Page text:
Is It “TIN-uh-tis” or “tin-EYE-tis”?

Is It “TIN-uh-tis” or “tin-EYE-tis”?

Americans love to debate how to say certain words: Is “tomato” pronounced “tuh-MAY-toe” or “tuh-MAH-toe”? Does the “ee” in “creek” sound like “sneak” or “pick”? By the 1930s, this kind of debate had become so common that it was immortalized in the song “Let’s Call the Whole Thing Off.” Now we can safely add another word to the list of popular debates: tinnitus.

If you search the web for ways to say “tinnitus,” you’ll find that dictionaries disagree, language experts disagree, and medical experts disagree, with passionate, well-reasoned defenses on all sides. How is anyone supposed to know the right answer?

At our practice, you can pronounce “tinnitus” however you’d like. Our concern is helping you get relief from your tinnitus — that persistent ringing, buzzing, or pulsing in your ears.  

What Is Tinnitus?

Tinnitus affects more than 50 million Americans, but not everyone experiences it in the same …

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Hear Happy This Fourth

Dos and Don’ts for Taking Little Ones to See Fireworks

If you have a newborn in the family, here’s what you need to know about Little One’s ears and fireworks.

Every detail of your family’s Fourth has been planned to a “T,” from the neighborhood barbecue to staking out the perfect spot to watch fireworks. But there’s one more thing to do: Grab Baby’s hearing protection.

While the iconic booms and pops of fireworks come with a thrill, they also put hearing at risk — especially for little ones. From what’s too loud to where to sit and what to do, here’s what you need to know to help keep your family’s hearing healthy this Independence Day and those to come.

Most adults think that because it doesn’t bother their hearing, it won’t bother Baby’s. This isn’t necessarily true — babies hear differently than adults. Loud sounds could potentially damage infants’ hearing and hinder auditory development.

“Babies …

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Hear Better, Live Longer

Tips to Help You Live Longer With Hearing Loss

Hearing loss is linked to health conditions that can affect not only your well-being but also your life span. If you have a hearing loss, here is what you should know so you can be the happiest, healthiest you.

Your Balance

In a study published in JAMA, individuals with at least a mild hearing loss (25 decibels) lost their balance and fell more often than those with healthy hearing. There was an additional increase in the odds of a fall as hearing loss worsened; falls were about 1.4 times as likely for each 10-decibel increase in hearing loss.

The effects of hearing loss may mean that more brainpower is devoted to hearing than to balance. Posture and body control require brain activity that may be impaired due to hearing loss, throwing off a person’s balance. These distractions may increase the risk of falling.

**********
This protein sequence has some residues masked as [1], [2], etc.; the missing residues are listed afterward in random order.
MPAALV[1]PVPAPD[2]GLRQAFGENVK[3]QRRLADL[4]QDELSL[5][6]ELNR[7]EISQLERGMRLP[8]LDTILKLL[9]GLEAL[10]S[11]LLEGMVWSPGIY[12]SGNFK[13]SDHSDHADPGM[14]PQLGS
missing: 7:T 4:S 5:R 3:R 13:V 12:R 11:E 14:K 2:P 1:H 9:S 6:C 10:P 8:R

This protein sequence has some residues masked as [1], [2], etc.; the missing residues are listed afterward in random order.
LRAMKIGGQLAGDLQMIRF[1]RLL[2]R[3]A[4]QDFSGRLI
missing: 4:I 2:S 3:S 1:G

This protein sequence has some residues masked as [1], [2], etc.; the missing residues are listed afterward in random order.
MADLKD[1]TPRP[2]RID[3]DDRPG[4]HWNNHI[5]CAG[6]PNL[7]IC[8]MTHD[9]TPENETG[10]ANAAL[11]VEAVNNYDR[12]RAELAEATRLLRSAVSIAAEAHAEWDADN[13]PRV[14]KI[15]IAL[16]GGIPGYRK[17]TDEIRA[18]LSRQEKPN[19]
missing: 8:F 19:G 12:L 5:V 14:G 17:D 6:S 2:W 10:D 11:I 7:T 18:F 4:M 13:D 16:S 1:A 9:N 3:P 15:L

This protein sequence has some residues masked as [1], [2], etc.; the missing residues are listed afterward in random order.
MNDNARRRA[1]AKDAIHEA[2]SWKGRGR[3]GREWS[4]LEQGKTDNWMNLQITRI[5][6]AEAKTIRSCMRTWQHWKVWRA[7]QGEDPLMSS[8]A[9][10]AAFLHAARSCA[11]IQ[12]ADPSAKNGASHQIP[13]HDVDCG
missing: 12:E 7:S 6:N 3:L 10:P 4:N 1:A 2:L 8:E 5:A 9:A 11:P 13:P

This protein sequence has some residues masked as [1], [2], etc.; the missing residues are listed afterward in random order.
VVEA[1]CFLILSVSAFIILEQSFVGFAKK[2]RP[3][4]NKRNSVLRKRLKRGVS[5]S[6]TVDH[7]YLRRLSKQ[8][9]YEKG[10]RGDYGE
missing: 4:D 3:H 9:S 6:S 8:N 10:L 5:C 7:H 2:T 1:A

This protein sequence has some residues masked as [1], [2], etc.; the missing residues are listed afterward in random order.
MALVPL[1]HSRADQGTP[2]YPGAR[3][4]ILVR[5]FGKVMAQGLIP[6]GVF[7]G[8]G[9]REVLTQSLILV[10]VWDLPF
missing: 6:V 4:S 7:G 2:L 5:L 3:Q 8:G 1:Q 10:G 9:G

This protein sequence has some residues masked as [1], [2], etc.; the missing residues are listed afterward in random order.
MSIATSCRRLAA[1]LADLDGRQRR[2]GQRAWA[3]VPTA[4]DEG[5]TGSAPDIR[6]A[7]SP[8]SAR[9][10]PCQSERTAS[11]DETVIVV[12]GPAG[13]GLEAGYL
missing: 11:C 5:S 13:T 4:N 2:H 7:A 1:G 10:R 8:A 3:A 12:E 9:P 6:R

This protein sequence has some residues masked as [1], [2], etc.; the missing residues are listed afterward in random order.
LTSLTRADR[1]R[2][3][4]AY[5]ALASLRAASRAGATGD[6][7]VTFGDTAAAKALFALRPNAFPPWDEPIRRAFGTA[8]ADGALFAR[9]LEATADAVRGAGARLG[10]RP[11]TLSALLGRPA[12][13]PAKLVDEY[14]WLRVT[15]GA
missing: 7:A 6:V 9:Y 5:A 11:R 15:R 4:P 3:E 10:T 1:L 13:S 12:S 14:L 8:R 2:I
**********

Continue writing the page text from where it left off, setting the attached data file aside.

According to the National Council …

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Enjoy music the way the musician intended

How to Listen to Music With Hearing Aids

Traditional hearing aids are designed to help those with hearing loss better hear and understand the acoustic characteristics of speech — but not so much music. In honor of Jazz Appreciation Month, celebrated during April, here are some hearing tips, tricks, and accessories for enjoying music the way the musician intended.

 

Speech Versus Song

The Rehabilitation Engineering Research Center on Hearing Enhancement of Gallaudet University explains the difference between speech and music: “The acoustic characteristics of music are quite different from speech, and a hearing aid that works well for speech perception may not be appropriate when listening to music. For example, the range between the softest sounds of speech (the voiceless th) and the loudest (the vowel aw) is about 30 to 35 decibels, while even the loudest speech signal rarely exceeds 85 to 90.

“In music, the range between the softest and loudest …

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Gardening & Hearing Loss

Gardening for Bird-Watchers: What to Plant

Our Favorite Plants for Bringing Sounds to the Yard!

From chirping, tweeting, and trilling to whistling, hooting, and cooing, birds can turn the quietest garden into a symphony of sounds that brighten any morning and enliven the day. We’ve put together a list of our eight favorite plants for beckoning birds or, in some cases, butterflies, which together not only bring beauty and pollinating power to the garden, but provide a wondrous treat for the ears.  

1. Purple Coneflower

This reliable, full-sun, purple or pink perennial not only blooms long in summertime but also offers up seeds that birds love. The plant reaches up to about 3 feet high and comes back year after year with minimal care.  

2. Fuchsia

A hummingbird favorite, this flowering plant comes in shrubs and small trees and sports intricately artful blooms. As if the gorgeous petals ranging from pink, blue, or …

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